Peripheral neuropathies caused by toxic agents are often misdiagnosed. To make the diagnosis of a toxic neuropathy, the physician must have a high index of clinical suspicion and pursue the history to identify the offending agent. In many cases, there is no specific diagnostic test, and diagnosis relies on the clinical and electrodiagnostic evaluation. Given the very large number of peripheral nerve toxins, it is not possible to review all of them, and this chapter focuses on the most common toxins that cause clinically relevant peripheral neuropathy. Characteristic features of each disorder as well as general principles of neurotoxicology are emphasized. The toxins are organized into three categories: occupational and environmental exposures, recreational substance abuse, and iatrogenic exposures. Historically, occupational and environmental exposures provided the greatest risk of toxic neuropathy. However, with improving work conditions and careful precautions, these have become less frequent. Currently, the principal source of toxic neuropathies is prescription medication. Because of the users’ socio-economic status, neuropathies from recreational substances have been more difficult to study in a systematic fashion.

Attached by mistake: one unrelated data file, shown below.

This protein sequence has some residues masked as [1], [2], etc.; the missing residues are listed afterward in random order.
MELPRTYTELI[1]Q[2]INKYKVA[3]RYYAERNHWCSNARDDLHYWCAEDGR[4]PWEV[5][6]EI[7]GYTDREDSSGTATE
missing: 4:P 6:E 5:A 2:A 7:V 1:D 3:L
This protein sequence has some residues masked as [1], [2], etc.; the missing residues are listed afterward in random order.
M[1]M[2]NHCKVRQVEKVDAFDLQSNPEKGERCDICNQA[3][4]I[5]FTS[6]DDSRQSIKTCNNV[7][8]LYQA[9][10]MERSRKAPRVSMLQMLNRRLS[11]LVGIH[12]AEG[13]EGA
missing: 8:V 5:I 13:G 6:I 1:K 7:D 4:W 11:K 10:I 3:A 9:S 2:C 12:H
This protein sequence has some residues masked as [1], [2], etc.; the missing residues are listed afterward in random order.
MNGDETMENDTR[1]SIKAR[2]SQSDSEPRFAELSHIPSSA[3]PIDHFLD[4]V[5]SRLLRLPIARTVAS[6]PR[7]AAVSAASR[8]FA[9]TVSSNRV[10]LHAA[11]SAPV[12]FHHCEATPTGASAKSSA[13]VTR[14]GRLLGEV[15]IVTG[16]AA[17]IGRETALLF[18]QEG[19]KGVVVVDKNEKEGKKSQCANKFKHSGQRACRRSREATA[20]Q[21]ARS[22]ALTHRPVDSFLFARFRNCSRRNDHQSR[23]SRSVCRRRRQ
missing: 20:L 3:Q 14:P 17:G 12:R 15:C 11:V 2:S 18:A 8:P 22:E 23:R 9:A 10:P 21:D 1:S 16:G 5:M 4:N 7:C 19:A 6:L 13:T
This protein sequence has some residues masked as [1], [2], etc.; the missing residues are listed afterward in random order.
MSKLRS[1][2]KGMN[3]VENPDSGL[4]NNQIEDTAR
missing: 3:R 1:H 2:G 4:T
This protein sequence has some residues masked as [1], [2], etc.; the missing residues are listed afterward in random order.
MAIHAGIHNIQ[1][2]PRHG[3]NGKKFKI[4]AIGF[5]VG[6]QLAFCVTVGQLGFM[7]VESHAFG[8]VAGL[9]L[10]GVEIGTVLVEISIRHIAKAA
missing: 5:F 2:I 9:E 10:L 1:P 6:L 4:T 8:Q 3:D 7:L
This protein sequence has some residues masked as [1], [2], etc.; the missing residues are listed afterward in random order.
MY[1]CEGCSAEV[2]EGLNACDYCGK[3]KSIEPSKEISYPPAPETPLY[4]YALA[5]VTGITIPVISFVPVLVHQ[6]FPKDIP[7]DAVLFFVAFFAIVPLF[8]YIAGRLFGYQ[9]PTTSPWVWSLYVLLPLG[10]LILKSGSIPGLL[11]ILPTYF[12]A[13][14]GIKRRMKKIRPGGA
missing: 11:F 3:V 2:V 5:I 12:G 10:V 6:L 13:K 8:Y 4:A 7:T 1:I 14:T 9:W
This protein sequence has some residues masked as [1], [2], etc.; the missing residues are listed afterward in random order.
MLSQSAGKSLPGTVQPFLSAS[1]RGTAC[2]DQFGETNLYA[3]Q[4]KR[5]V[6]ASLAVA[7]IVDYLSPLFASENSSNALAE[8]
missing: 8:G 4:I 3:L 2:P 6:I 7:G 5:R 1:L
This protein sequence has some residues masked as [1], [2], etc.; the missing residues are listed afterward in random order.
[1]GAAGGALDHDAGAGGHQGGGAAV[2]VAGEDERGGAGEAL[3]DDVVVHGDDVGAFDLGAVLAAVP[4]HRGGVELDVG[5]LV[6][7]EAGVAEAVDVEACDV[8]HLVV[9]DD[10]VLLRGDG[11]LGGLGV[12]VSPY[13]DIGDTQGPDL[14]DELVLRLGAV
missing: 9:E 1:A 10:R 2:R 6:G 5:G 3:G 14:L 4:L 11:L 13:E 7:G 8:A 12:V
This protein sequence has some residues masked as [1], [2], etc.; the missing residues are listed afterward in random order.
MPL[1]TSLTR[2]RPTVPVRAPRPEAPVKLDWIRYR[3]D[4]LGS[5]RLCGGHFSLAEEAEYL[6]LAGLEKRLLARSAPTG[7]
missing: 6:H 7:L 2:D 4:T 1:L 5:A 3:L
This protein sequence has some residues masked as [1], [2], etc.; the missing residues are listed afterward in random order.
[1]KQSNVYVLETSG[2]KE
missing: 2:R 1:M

|Original language||English (US)|
|Title of host publication||Handbook of Peripheral Neuropathy|
|Number of pages||25|
|State||Published - Jan 1 2005|
ASJC Scopus subject areas
- Health Professions(all)